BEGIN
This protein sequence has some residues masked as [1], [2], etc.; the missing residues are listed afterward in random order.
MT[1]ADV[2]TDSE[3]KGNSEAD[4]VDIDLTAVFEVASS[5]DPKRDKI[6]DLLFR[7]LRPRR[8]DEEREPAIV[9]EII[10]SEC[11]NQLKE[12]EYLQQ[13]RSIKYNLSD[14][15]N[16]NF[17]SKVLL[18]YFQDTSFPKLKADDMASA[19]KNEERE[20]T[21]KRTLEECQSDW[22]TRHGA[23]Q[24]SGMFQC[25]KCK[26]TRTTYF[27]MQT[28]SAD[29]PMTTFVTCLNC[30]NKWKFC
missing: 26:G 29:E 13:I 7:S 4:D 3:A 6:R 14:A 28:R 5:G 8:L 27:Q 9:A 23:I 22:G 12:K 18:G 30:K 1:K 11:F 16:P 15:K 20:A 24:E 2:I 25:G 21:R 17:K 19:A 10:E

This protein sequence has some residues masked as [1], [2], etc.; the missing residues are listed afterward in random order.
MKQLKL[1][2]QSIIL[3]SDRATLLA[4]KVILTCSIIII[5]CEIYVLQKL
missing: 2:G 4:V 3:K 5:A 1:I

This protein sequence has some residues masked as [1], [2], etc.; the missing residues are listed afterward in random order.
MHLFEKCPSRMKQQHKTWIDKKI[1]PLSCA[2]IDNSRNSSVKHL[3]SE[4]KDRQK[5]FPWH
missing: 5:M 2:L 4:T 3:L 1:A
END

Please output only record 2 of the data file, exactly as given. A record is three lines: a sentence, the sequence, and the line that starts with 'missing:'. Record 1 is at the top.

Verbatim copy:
This protein sequence has some residues masked as [1], [2], etc.; the missing residues are listed afterward in random order.
MKQLKL[1][2]QSIIL[3]SDRATLLA[4]KVILTCSIIII[5]CEIYVLQKL
missing: 2:G 4:V 3:K 5:A 1:I